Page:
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History in the making

Queen's University's Faculty of Arts and Science to introduce Minor in Black Studies for fall 2021.

As the Queen's community looks back for Black History Month, scholars in the Faculty of Arts and Science are looking forward to developing a new BA Minor/General in Black Studies with a target launch date of fall 2021.

Dr. Katherine McKittrick
Katherine McKittrick, a professor in the Department of Gender Studies, is one of the key players in the development of the Minor in Black Studies program. 

The Minor in Black Studies will create cohesion between existing black studies courses offered in the Faculty of Arts and Science. These include courses related to Caribbean political economies, water politics in Southern Africa, black sound studies, African American history, black feminist thought, black geographies, and more.

“The diverse course offerings will provide students with rigorous interdisciplinary scholarship that uncovers the complexities of race and belonging, while also giving them tools to theorize oppression and resistance,” says Katherine McKittrick, one of the key players in the development of the program and a professor in the Department of Gender Studies, adding that it will be beneficial not only for students, but also the Faculty of Arts and Science and the university as well.

This Minor in Black Studies has the potential to open fields of study, by introducing Black Studies as an interdisciplinary minor to both black and non-black scholars, stimulating cross-faculty conversations and engagement.

The creation of this program dates back to 2015, with the event ‘Shaping the Future of Black Scholarship,’ when black alumni, faculty, students, and staff gathered to discuss ways in which infrastructural and administrative support could help foster a welcoming environment for black scholars at the university. Ideas included the introduction of a Minor in Black Studies, a Chair in Black Studies, more undergraduate and graduate scholarships, new faculty hires, and curriculum changes. The creation of this program is a direct result of these early conversations amongst passionate black scholars and activists.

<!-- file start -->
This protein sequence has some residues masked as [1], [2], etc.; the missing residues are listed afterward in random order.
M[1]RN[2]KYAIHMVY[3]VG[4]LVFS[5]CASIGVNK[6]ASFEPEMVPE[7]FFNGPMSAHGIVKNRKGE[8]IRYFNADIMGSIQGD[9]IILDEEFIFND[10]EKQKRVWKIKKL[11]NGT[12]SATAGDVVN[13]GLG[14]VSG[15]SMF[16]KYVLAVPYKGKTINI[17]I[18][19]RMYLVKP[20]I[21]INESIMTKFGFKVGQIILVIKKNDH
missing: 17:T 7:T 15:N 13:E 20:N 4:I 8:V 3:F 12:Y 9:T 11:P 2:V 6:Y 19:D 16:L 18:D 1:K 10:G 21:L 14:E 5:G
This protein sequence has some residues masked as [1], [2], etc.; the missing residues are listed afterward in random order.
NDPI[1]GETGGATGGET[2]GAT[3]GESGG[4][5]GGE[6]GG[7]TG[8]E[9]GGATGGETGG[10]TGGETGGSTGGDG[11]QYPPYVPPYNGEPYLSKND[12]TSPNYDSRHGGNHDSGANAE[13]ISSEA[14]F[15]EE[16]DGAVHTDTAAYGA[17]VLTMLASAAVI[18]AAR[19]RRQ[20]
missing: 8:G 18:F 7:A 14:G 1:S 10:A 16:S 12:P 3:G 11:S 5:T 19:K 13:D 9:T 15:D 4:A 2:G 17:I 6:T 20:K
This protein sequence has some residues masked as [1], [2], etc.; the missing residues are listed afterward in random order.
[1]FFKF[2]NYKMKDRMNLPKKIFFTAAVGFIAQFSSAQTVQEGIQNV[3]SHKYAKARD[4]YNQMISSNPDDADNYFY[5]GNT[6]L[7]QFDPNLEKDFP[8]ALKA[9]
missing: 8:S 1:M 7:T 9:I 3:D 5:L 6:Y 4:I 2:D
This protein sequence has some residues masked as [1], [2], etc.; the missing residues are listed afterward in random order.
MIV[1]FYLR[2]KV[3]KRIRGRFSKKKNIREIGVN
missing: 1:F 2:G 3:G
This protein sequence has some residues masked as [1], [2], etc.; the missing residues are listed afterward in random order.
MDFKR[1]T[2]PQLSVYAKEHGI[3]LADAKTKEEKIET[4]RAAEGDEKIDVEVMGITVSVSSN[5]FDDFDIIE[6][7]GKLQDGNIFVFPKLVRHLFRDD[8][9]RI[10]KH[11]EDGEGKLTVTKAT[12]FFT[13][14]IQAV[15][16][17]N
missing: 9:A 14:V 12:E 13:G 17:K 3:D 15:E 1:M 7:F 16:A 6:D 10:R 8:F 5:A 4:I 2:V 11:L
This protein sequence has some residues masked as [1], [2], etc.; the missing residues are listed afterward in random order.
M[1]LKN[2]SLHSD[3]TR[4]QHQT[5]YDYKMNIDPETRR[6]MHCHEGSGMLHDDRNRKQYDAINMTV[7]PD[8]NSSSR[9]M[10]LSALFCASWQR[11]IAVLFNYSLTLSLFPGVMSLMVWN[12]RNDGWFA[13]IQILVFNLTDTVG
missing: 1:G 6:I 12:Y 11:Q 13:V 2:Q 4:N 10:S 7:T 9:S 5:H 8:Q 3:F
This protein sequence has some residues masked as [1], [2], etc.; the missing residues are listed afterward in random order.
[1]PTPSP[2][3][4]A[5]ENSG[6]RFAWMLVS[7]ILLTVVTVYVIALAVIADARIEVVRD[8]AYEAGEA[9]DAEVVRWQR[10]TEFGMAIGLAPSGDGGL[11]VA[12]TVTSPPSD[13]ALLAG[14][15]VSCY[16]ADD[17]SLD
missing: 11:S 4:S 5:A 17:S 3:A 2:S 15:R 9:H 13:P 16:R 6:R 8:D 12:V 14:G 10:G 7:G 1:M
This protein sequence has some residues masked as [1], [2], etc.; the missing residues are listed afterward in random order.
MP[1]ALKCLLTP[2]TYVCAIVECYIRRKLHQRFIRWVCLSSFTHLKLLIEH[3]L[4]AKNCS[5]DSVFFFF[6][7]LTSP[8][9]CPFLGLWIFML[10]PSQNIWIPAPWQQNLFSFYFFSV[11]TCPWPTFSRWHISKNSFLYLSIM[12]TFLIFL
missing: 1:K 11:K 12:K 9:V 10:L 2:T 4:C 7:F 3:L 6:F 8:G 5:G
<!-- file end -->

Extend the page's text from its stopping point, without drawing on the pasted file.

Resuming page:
This program was also inspired by the work of student activists resisting racism and other forms of discrimination on campus as well as by historical black scholars like Robert Sutherland, the ground-breaking work that began in the U.S. in the 1960s, and by black studies courses, interdisciplinary programs, and certificate offerings at other notable universities, including York University, Dalhousie University, and Nottingham University.

The development of the Minor in Black Studies is an example of the Faculty of Arts and Science Strategic Plan’s guiding principle of equity, diversity, and inclusion and its strategic priority of enriching the student experience through diversifying its curriculum, increasing access to interdisciplinary programs, and offering programs that engage intellectual curiosity within and beyond Western knowledge frameworks.

The Minor in Black Studies is a project born of students, faculty, staff and community members who are interested in sustaining and developing intellectual conversations about liberation, abolition, and anti-colonialism. Black Studies at Queen’s has brought staff, students, faculty, and community into conversation with one another, sharing ideas and building a base for a more ethical future – a trend it hopes to continue.

Dr. McKittrick is excited to see this vision taking shape.

“This is the world I teach and reach for, and it is the world I want to live in,” she says. “So, students will benefit from the books (the scholarship, the workshops, the research, the conversations, the debates) and the work (building new worlds and our collective well-being across racial identifications) – all of which will take place across within the university, across departments and faculties, and in Kingston.”